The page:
In my February Book Haul I told you that, in my opinion, there is no better author to start studying Modern Greek Literature than Dionysios Solomos. I also said that I was going to explain why in my post about him. Well, if you are still interested in the answer, then read on and find out.But first let me give you some biographical information about the poet…
Dionysios Solomos (1798-1857)
Dionysios Solomos was born in the island of Zakynthos on April 8, 1798. He was the illegitimate child of his father’s—Nikolaos Solomos—affair with his housekeeper Angeliki Nikli, whom he later married two days before his death making Dionysios and his brother his legitimate heirs. (Here’s some gossip for you.) His father’s family were Cretan refugees and his mother was probably from Mani. Solomos also had two siblings, a brother and a sister, from his father’s first marriage with Marnetta Kakni, who died in 1802.
After his father’s death, Dionysios Messalas gained Dionysios Solomos’ custody, who in 1809 sent Solomos to study in Italy. He was initially enrolled at the Lyceum of St. Catherine in Venice, but was later moved to Cremona. In 1817 he graduated from Pavia University, where he had studied Law. During that time he wrote his first poems in Italian. Some of the most important of these poems were Ode per la prima messa (Ode to the first mass) and La distruzione di Gerusalemme (The destruction of Jerusalem).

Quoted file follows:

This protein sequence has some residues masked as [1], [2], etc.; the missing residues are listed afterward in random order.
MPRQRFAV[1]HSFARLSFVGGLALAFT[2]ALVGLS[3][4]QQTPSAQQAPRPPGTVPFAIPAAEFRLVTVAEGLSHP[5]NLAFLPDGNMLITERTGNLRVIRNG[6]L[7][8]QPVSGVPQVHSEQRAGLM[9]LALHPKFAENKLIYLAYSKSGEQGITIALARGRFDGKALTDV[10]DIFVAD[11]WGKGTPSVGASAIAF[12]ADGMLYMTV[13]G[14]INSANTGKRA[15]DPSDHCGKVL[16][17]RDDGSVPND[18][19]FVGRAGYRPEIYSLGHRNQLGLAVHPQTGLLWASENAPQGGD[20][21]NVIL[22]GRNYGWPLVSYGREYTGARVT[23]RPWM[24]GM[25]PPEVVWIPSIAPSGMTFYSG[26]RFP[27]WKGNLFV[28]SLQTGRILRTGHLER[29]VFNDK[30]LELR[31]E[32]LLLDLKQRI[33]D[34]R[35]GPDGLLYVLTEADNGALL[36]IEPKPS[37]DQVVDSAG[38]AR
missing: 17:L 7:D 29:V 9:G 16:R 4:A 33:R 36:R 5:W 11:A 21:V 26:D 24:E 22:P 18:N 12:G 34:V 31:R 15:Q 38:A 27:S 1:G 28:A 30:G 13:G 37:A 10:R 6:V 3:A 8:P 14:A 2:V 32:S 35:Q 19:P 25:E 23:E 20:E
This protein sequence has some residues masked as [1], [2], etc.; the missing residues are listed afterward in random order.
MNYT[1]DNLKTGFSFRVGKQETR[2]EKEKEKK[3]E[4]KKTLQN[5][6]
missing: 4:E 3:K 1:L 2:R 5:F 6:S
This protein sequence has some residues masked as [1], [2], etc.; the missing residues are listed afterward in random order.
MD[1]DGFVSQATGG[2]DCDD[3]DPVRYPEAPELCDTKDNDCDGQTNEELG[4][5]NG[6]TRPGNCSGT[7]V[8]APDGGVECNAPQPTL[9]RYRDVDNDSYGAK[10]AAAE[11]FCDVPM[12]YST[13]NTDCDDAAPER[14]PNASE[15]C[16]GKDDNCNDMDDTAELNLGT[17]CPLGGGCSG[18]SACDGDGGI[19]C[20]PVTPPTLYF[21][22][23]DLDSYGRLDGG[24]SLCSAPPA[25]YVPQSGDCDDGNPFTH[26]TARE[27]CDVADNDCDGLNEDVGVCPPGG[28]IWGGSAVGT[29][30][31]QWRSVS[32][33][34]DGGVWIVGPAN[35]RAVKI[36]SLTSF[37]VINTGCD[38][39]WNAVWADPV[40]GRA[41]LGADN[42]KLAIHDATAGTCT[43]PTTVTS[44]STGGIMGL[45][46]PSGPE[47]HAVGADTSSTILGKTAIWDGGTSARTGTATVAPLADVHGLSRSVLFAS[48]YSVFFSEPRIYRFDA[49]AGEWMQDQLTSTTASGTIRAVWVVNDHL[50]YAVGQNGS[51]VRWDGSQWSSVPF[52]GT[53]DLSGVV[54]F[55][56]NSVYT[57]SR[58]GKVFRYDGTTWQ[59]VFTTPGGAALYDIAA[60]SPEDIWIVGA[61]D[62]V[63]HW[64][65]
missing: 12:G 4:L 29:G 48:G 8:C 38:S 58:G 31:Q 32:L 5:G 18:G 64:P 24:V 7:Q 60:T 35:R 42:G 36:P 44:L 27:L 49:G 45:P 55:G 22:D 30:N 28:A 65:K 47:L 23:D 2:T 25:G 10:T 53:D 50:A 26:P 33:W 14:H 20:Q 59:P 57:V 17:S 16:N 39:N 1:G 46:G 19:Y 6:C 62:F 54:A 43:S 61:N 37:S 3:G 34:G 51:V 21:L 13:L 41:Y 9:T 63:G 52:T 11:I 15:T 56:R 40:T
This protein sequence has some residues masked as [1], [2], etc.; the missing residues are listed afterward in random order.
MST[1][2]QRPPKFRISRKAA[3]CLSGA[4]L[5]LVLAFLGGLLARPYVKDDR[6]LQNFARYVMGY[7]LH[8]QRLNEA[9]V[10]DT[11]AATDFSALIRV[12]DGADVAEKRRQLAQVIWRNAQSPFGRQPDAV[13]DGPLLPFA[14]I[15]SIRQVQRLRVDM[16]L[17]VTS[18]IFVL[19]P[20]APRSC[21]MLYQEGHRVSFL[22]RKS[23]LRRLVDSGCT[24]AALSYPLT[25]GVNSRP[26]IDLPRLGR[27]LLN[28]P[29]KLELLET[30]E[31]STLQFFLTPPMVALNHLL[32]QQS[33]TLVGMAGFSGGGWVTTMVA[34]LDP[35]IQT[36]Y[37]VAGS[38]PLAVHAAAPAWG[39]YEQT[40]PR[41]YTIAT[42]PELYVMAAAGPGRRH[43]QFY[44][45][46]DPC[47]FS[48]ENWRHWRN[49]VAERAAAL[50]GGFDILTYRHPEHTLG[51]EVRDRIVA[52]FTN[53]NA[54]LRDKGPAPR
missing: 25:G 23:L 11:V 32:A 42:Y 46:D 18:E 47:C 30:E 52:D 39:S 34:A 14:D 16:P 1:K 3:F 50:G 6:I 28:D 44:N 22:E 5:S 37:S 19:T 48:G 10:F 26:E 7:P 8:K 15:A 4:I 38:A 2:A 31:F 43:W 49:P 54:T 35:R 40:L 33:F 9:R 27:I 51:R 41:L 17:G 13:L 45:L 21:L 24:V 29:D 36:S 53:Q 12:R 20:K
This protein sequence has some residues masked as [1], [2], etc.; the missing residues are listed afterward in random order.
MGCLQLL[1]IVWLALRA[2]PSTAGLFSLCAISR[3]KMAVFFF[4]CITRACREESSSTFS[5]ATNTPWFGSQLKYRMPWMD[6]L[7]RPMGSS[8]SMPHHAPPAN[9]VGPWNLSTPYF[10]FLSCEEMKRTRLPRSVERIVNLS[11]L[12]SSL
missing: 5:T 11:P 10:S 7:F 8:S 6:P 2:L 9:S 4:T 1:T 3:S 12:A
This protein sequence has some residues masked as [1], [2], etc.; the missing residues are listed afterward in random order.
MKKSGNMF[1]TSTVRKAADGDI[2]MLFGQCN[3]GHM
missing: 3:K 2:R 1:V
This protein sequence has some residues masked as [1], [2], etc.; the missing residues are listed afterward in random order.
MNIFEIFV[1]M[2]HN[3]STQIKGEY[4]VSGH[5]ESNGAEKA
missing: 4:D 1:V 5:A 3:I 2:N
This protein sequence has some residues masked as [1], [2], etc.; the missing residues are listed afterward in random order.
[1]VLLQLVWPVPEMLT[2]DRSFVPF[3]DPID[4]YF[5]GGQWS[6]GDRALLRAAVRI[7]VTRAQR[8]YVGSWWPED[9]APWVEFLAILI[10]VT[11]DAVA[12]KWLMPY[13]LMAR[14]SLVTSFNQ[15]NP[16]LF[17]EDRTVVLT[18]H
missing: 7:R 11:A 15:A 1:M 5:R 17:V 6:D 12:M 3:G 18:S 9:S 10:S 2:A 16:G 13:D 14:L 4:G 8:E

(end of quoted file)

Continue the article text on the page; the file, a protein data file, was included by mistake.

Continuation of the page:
In 1818, Solomos goes back to Zakynthos. There he gets acquainted with other people interested in literature like Antonios Matesis, Georgios Tertsetis, Dionysios Tagiapieras and Nikolaos Lountzis. The Italian poems he improvised during that period of time were published in 1822, under the title Rime Improvisante and were the only collection of his poems that he published while he was alive.
Solomos’ first important work written in Greek was the Hymn to Liberty, which was completed in 1823 and was inspired by the Greek revolution of 1821. The poem was published both in Greece—in Mesolongi in 1824, which was under siege at that time—and afterwards in Paris in 1825 translated into French and later on in other languages too.
In 1828, he moved to Corfu due to inheritance problems with his brother. Corfu was the perfect place for contemplation and writing poetry, in line with Solomos’ noble ideas about Art. There he studied German romantic philosophy and poetry and he became the central figure of the Heptanese School of poetry.